Confusion In Analysis of 3D Printing Stocks!

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It’s a weird time to be tracking 3D print-related stocks these days. 

Years ago, during the hey-day of hype over 3D printing, things were easy and predictable: buy a 3D print-related stock and it would go up. Many fortunes were made, some by the very people reading this blog. 

However, as expected, the hype was always going to be far overblown, and stock prices stopped rising. And then fell, as investor buzz turned in the negative direction. This drove stock prices down very significantly, probably more than they deserved. But on the other hand, the initial hype probably rose prices more than they deserved, too. 

But here we are, with 3D printing stock prices at levels far lower than before. What are the analysts saying about 3D printing stocks? 

Well, as far as I can see, everything. In the past few weeks I’ve seen: 

  • Analysts recommend buying a stock
  • Analysts recommend holding a stock (not selling or buying)
  • Analysts recommend selling a stock
  • Analysts concerned that an investment firm bought a small quantity of a stock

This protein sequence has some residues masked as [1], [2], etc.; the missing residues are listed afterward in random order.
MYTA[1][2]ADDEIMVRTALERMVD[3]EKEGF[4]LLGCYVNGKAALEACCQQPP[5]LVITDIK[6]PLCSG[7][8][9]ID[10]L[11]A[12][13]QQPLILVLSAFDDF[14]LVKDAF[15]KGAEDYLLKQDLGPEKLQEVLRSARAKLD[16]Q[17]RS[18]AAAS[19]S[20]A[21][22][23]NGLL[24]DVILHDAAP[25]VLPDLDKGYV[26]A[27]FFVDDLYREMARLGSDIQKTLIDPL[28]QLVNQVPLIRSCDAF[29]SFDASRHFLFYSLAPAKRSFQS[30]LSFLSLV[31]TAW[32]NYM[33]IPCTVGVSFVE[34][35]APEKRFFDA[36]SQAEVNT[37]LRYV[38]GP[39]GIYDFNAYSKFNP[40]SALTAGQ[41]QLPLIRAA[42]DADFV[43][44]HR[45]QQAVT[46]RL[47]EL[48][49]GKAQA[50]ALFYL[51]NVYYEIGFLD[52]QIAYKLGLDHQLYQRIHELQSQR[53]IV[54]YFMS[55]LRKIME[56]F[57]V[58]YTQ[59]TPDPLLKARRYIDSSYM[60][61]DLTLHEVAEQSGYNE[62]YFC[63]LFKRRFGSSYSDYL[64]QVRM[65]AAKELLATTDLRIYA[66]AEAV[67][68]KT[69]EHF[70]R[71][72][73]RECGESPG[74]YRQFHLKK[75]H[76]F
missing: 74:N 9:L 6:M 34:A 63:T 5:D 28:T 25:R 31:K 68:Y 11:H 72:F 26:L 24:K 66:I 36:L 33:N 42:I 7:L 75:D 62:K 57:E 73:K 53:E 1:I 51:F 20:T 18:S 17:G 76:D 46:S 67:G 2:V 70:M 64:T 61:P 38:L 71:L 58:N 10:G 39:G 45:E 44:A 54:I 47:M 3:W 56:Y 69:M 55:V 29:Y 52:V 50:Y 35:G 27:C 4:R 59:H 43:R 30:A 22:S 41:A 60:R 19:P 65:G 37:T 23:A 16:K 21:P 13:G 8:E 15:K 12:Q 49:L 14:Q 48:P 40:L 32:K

• Analysts concerned that an investment firm sold a small quantity of a stock

In other words, recommendations in every direction. What does this mean? 

One thought could be that the analysts might be holding stocks or options and believe the market perception is at a point where it could be influenced one way or another, presumably their benefit. This kind of thing happens all the time, but it may be more frequently seen recently. 

Another thought is perhaps deeper: maybe, just maybe, this is the point at which the stock prices actually do turn around and begin to grow again. 

It makes sense: if stocks are all going in one direction, one could expect to see more consistent analysis. Now, we see the ripples of disagreement over what might happen, suggesting that if nothing else, the overall velocity of stock price change has altered. 

It also makes sense because the market slowdowns and stock price hits have caused most 3D printing vendors to take account of their operations and make changes to become more efficient and effective. There have been layoffs, restructuring, executive changes and more. One particularly interesting observation is that there have been relatively fewer new products emerging from the big 3D printing companies in this period. 

I think this is good news; the changes made by companies should help them survive and thrive in the future. It’s likely we will see an increasing number of new product announcements in the coming year.

General Fabb

Kerry Stevenson, aka "General Fabb" has been writing Fabbaloo posts since he launched the venture in 2007, with an intention to promote and grow the incredible technology of 3D printing across the world. So far, it seems to be working!

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